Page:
7COM1014 | Comparative Modelling of a System | Systems Modelling

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A system is to be developed for a small bank. The bank employs cashiers for transactions, but customers can withdraw money from an Automated teller machine (ATM).

Any prospective client may have an account opened with the bank; at this point, they will be assigned a unique account number and given a folder for their personal details along with details of the services provided by the bank.

Based on the information given below you are asked to construct an Entity Relationship (ER) Diagram (15 marks), Context (Level 0) Data Flow Diagram (10 marks) and a Level 1 Data Flow Diagram (25 marks) for the system.

The marks will be weighted by 4/5 to arrive at a total of 40.

Information for Process- and Data Modelling

Customers send customer details and requests to open an account or make changes in existing accounts (details, closing accounts, transactions, et cetera). These issues are dealt with by bank staff. Bank staff use the bank system to check, create, amend and delete accounts as well as to check and amend customer details.

The bank staff are informed back about the state of the processes inside the banking system that deal with handling customer details and with handling accounts.

The banking system processes and stores the customer details and account requests. The data base is queried in case customer details are needed for handling accounts. Transactions, such as depositing or withdrawing money, are dealt with on the basis of account requests, information about customer identity, and the state of the accounts retrieved from a database.

Customers are informed about transactions and the state of their account by the banking system.

Things to do

1. The bank wishes to keep accurate records of ATMs, bank staff, customers and their accounts which includes regular checks on the balance of every account.

Set up an ER Diagram (ERD) which allows the bank to store and query these records. The entities should be named, but - apart from names of valid keys - declaring attributes is optional.

2. Set up a Context Data Flow Diagram (DFD) (Level 0) for the system.

Draw the ERD and the Level 0 DFD using any method or material you like (by hand, in Power Point, Microsoft Visio, MySQL Workbench et cetera) but copy and paste the diagrams into a WORD document with a title of the following format: “Surname SRN CW Exercise 1 2” (e.g. “Johnson 1234 CW Exercise 1 2”). Submit the document to Canvas before 29 April, 23:00.

3. Set up a Level 1 DFD for the system.

This should be done by completing the Excel Spreadsheet “CW Systems Modelling Exercise”. How to do this is described in the following pages. After completion submit the spreadsheet with a title of the following format: “Surname SRN CW Exercise 3” (e.g. “Johnson 1234 CW Exercise 3”). Submit the document to Canvas before 29 April, 23:00.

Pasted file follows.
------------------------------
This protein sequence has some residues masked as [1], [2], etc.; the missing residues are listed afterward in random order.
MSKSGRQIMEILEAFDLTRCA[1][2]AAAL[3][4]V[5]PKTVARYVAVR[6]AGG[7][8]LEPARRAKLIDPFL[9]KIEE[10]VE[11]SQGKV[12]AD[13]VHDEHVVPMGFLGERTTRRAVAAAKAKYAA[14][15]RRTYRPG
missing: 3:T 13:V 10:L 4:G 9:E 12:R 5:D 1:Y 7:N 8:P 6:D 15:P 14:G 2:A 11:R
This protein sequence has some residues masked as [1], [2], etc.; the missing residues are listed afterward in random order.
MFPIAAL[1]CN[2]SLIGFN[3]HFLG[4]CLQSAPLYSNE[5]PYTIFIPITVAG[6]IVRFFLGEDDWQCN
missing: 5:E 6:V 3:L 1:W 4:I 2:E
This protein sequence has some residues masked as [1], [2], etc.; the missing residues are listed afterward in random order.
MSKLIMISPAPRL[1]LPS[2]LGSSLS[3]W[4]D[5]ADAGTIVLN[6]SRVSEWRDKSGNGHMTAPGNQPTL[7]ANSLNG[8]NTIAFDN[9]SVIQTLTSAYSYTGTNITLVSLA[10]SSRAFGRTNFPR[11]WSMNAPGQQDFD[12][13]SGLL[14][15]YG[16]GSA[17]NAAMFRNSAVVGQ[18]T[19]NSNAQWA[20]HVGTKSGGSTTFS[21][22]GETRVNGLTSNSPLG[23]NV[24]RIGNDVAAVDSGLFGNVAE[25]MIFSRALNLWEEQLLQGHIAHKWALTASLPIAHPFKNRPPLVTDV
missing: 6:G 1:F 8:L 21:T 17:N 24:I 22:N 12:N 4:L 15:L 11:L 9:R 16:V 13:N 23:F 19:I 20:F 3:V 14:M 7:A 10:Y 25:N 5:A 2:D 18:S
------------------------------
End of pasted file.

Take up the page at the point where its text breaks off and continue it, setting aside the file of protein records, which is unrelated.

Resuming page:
Instructions for completing the spreadsheet CW Systems Modelling Exercise

Open the spreadsheet CW Systems Modelling Exercise.

The spreadsheet contains a DIAGRAM and three TABLES (TABLE 1, 2 and 3) (Fig. 1). The DIAGRAM contains empty ellipses and boxes, which are the (yet undefined) elements of a DFD.

DO NOT TAMPER WITH THE LAYOUT OF THE SPREAD SHEET! Do not enter additional ellipses or boxes. The position and size of the slots for tables and diagram should remain intact for automated marking.

Your task for this course work is the completion of the diagram and the tables; if done correctly, the result is an accurate Level 1 DFD of the system. To achieve this you should:

1.  Classify and label the elements.
2.  Insert data flows.
3. Define the data flows.
4. Specify the links between elements by defined data flows in a connection matrix.

1. Classifying Elements In TABLE 1 classify the Type of Element by writing its name in the cell next to the corresponding letters (A to H). Also, add an appropriate Label. You are free to choose any name, as long as it makes sense.

2. Inserting data flows Insert arrows or elbow arrow connectors representing data flows to link elements.

Figure 2

Do this by clicking the Insert label on the ribbon and then selecting Shapes. Click on the connector of your choice (an Arrow for straight connections, or else an Elbow Arrow, see Fig. 2), hover the mouse over the element from which you want a data flow to leave until the connection points of an attachment marker  show up, and click. The connector will now be attached. Next, click the end-point of the connector and drag it to an attachment-marker of the element to which it should be linked (Fig. 3). Use the yellow adjustment handle to change the shape of the connector if needed.  Choose and shape the connectors so that no data flow in the diagram intersects with any other.

Figure 3

Do not insert more than 16 data flows in the diagram

Defining data flows Click on the Text Box icon (under the Insert tab, see Fig.4) and insert a text box along an arrow representing a data flow in the diagram. The text box is going to function as a tag and for this you should write an identification number in the text box. These identification numbers (1 – 6) are listed in TABLE 2.


Figure 4

To define the data flows, the identification numbers should match to corresponding labels. This done in TABLE 2 by writing appropriate labels next to the listed identification numbers.
Note that the identification numbers in TABLE 2 are coloured. Colour the data flows with the colour of the corresponding identification numbers tagged to them. Do this by clicking on a data flow connector with the right-hand mouse button. From the option box that appears, click on the Shape Outline icon to select a colour (Fig. 5).